Routing protocols allow nodes to exchange data in multi-hop networks. Routing protocols can be all-to-all: every node is able to communicate with all nodes. They can also be all-to-one: a node is distinguished as the sink and all other nodes, called source nodes, must be able to transmit data to the sink on request or according to a schedule. Typically, in WSNs, source nodes are sensors and the sink is a base station that is linked to another network, like a gateway. Numerous techniques have been proposed to solve routing in WSNs. Flooding [1] is a classical all-to-all mechanism to route messages over a network: every message is iteratively broadcasted from nodes to all their neighbors until reaching the destination or a pre-defined maximum number of hops. Overlay-based protocols use a distributed underlying infrastructure in the network, such as a spanning tree [2], [3] or a clustering [4], [5]. Gradient based protocols [6], [7] provide all-to-one communication. Geographic routing protocols [8], [9] use geographic node position to find and forward messages toward the destination.

Probabilistic algorithms are well suited for networks with restricted amount of resources such as WSNs. For example, routing can be performed using random walks: until the message reaches the final destination, the next hop is randomly selected among the neighbors of the current node. Random walks allow the routing of messages using small data packets without control packets. They are well-suited for WSNs because they use neither any underlying infrastructure, nor any global knowledge on the network. Yamashita et al [10] use non-uniform probabilities to choose the next destination of the message improves the hitting time, i.e., the expected number of hops to reach some node (in our context, the sink).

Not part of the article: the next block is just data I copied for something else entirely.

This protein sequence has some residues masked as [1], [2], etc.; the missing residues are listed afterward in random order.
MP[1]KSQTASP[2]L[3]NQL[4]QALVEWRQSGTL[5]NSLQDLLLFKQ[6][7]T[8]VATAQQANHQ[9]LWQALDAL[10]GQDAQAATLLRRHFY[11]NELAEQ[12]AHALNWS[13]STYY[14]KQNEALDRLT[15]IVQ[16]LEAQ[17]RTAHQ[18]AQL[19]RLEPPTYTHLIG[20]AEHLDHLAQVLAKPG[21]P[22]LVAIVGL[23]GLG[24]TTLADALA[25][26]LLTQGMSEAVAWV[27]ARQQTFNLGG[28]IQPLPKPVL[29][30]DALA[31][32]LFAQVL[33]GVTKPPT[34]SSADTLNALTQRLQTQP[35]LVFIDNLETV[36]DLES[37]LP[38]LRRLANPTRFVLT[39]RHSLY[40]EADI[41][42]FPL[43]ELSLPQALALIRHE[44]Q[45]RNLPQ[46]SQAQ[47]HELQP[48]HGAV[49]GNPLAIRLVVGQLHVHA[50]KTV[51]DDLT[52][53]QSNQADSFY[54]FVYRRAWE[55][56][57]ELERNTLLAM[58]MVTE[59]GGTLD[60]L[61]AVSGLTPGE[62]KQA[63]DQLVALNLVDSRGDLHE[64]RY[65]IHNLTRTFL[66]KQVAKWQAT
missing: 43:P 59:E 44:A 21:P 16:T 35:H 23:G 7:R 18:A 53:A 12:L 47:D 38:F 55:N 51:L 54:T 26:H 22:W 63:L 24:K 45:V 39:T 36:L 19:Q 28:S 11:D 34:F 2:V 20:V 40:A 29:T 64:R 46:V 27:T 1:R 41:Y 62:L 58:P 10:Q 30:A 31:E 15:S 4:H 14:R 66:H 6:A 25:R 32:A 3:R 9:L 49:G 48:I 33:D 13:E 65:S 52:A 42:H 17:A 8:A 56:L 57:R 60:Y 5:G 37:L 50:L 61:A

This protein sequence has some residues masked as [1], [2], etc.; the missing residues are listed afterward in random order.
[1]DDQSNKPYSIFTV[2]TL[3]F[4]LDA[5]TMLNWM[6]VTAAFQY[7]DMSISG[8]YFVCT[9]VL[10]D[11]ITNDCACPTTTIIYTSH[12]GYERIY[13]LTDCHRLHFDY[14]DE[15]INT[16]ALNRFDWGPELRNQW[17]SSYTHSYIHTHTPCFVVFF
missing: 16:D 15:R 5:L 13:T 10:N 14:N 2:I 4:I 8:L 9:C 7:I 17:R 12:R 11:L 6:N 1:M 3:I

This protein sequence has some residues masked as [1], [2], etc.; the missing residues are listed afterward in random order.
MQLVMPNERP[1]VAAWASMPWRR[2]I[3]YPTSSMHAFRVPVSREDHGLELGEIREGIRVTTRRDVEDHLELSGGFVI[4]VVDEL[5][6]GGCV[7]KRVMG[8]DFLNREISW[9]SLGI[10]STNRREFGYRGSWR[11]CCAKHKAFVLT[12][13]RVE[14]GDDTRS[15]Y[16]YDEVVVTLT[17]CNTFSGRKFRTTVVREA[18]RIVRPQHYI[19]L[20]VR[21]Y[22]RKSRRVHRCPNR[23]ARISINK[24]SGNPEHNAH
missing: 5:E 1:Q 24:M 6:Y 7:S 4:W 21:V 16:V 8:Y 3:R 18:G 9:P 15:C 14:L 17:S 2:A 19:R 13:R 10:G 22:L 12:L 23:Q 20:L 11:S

Tabu lists are typical algorithmic objects which are used to solve combinatorial optimization problems such as the traveling salesman problem [11]. In optimization problems, information are stored in the tabu list to prevent the algorithm from considering the same solution several times. The tabu list is of bounded size, hence the solution depends on both insert and removal policies of the tabu list. In a preliminary work [12], we already investigated the use of tabu lists to enhance the routing with random walks. This technique is self-adaptive, consequently relevant for dynamic networks and efficient in terms of resource consumption. The target application of our paper was all-to-one routing in WSNs. Our goal was to reduce the number of hops to reach the sink without compromising other advantages of random walks, in particular the small length of their messages. Our solutions allow then to efficiently route message in WSNs. Moreover, in [13], we mixed probabilistic methods with overlay-based algorithms to obtain routing protocols that efficiently handle few topological changes.